The comment period is now closed. The rescheduled decision due date is April 2015.
The US Fish and Wildlife Service (USFWS) has announced a six-month delay (until April 2015) in its decision whether to list the northern long-eared bat (Myotis septentrionalis) as endangered under the US Endangered Species Act (ESA). Given the extremely precarious status of this species, this is a very troubling development. It is urgent that individuals like you who are concerned about bats contact USFWS in support of immediately adding the northern long-eared bat to the endangered species list.
As you have heard from us over the past several years, white-nose syndrome (WNS) is a fast-spreading fungal disease that has wiped out nearly 6 million bats in the United States and Canada since 2006. The disease has had a particularly devastating impact on the northern long-eared bat. Here is what we know has been happening to this species:
- WNS and/or the fungus that causes it are present in 28 of the 39 states of the northern long-eared bat's range.
- In the northeastern United States, where WNS first struck in North America, the population of this species has plummeted by more than 90 percent.
- Because this is the region where the species historically had been most abundant, declines there have an outsized impact on the entire species' well-being.
- There is as of yet no cure for or ability to contain WNS, so it likely will spread to as-yet unaffected parts of the bat's range, where similar declines can be expected.
- There are many other threats to northern long-eared bats, including poorly planned wind energy and logging, environmental toxins, and human disturbance of hibernation and maternity roosts. Because northern long-eared bat populations are so diminished, these added threats pose a far greater danger. That is why protecting the species under the ESA is so important.
Some members of Congress from Pennsylvania, Ohio and other states; representatives from the timber, oil, and gas industries; and even some state natural resource departments have been pressuring USFWS not to list the northern long-eared bat as endangered, claiming it would impede business. The irony is that the loss of bats is the real threat: As voracious consumers of insects that prey on crops and timber, the economic benefit of healthy bat populations is valued at billions of dollars.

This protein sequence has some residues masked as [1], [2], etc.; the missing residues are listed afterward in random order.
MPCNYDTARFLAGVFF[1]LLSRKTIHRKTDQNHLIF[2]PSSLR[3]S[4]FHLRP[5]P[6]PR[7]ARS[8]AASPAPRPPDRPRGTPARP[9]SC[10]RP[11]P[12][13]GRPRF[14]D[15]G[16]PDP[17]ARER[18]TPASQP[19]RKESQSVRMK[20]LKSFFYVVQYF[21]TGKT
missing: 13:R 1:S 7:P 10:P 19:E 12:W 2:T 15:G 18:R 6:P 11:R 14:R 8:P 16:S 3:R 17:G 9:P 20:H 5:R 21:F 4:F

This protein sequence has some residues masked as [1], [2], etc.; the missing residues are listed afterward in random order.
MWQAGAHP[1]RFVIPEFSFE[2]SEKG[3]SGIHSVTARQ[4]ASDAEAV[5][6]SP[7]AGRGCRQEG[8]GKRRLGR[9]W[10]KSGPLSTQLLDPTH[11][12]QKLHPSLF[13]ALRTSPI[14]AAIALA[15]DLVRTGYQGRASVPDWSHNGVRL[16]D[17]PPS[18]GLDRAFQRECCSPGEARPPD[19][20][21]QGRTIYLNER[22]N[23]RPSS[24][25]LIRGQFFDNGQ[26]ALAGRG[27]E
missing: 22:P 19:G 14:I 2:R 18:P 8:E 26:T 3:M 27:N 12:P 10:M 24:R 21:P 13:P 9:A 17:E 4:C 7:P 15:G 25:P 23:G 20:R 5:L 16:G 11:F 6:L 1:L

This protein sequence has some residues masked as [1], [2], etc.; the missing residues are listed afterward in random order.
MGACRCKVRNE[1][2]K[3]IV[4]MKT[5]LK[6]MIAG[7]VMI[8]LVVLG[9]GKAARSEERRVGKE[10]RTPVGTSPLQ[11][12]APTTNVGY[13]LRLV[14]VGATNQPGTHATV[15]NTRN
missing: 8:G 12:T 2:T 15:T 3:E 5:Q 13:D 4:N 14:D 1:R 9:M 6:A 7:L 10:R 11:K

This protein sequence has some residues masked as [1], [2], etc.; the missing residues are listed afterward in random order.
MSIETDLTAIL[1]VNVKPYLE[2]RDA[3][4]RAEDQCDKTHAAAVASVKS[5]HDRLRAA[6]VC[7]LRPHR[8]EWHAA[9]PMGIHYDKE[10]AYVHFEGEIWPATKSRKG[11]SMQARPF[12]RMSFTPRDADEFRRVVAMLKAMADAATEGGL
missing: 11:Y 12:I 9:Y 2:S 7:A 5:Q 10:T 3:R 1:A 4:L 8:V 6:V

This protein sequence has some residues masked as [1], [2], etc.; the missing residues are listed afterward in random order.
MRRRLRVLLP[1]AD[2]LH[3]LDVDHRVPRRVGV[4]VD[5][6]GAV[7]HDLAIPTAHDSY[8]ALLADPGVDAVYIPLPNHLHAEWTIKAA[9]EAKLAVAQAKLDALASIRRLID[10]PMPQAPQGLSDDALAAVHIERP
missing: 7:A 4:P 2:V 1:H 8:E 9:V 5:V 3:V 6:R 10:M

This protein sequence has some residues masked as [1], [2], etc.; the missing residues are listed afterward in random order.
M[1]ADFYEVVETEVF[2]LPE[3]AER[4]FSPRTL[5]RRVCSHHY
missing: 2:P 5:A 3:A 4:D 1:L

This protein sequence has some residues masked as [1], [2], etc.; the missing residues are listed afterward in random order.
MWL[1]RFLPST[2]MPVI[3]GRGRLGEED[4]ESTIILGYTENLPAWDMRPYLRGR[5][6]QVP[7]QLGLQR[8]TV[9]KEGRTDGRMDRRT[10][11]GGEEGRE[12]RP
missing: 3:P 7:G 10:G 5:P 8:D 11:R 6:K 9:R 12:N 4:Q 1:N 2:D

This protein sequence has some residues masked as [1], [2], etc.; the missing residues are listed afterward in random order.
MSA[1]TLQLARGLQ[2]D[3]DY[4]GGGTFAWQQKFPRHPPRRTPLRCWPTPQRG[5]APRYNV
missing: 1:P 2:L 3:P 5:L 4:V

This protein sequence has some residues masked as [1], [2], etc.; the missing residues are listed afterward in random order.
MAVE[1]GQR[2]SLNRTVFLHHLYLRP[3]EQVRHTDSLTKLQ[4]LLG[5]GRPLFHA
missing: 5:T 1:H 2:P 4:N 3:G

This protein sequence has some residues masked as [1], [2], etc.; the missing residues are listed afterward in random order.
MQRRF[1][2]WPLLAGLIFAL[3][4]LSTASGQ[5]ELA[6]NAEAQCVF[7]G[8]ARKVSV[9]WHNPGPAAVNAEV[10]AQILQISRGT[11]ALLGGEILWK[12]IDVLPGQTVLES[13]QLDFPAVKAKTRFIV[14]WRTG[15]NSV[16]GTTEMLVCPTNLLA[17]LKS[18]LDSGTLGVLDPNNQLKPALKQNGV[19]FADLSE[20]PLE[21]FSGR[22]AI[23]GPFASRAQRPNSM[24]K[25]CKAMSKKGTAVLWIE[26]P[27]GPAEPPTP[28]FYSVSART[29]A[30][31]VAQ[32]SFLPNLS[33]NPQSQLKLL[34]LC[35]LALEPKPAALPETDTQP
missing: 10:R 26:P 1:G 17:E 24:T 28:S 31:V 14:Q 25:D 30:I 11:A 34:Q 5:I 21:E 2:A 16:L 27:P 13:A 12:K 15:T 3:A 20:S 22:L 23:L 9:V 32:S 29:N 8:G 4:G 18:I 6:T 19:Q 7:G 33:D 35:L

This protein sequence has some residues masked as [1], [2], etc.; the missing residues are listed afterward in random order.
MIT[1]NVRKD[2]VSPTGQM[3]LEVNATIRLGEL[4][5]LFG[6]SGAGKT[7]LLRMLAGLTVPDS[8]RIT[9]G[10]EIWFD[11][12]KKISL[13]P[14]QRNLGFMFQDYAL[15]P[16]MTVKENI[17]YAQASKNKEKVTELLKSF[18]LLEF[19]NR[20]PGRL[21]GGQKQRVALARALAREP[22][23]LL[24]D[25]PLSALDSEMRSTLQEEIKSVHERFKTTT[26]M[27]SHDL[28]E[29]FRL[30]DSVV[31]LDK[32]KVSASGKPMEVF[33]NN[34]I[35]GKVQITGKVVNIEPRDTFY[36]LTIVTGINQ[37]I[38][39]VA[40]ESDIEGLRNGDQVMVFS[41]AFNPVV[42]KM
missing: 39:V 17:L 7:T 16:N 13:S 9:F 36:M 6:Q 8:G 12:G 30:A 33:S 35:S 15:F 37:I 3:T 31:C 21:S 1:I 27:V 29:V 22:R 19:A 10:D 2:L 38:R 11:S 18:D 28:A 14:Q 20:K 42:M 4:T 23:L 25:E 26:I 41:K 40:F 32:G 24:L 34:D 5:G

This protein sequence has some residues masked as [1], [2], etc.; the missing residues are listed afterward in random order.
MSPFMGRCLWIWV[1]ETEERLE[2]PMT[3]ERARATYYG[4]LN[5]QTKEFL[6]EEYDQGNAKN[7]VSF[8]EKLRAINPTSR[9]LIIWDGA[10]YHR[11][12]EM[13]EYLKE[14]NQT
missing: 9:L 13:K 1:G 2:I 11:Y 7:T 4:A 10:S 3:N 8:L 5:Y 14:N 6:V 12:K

Given the influence of the political forces arrayed against the bats, it is urgent that USFWS hear from individuals who recognize the importance of these mammals to our ecology and our economy and want the agency to rely on the scientific evidence in making its listing decision.
What You Can Do:
Please send your comments to USFWS via the official comments website before the August 29 deadline. Below are some suggested comments you may cut and paste into the box provided on the comments page. Feel free, however, to add other information from this alert or to otherwise personalize your message, as long as your comments do not exceed 5,000 characters total.
I support the Fish and Wildlife Service's recommendation to list the northern long-eared bat as endangered. This species has declined by more than 90 percent in its core range. This is due primarily to white-nose syndrome, which has killed millions of bats throughout the country. However, other threats, from energy development to toxins to human disturbance, now pose a heightened danger to this species. Opposition to adding the northern long-eared bat to the endangered species list from politicians and industry groups is very short-sighted, since bats provide many important services to humans and even to some of the very industries that have expressed opposition to the listing. For the sake of both our economy and ecology, I expect USFWS, in making its decision, to rely on the substantial scientific evidence that supports listing the northern long-eared bat as endangered. Merely listing the northern long-eared bat as threatened, as opponents suggest, is an inadequate and inappropriate response. This species is already facing the very real threat of extinction, not simply the "possibility" of becoming endangered. Without the protections afforded by an endangered designation under the Endangered Species Act, northern long-eared bats don't stand a chance. Thank you.
Please also share our "Dear Humanitarian" eAlert with family, friends and co-workers, and encourage them to send a message to USFWS too.
As always, thank you very much for your help!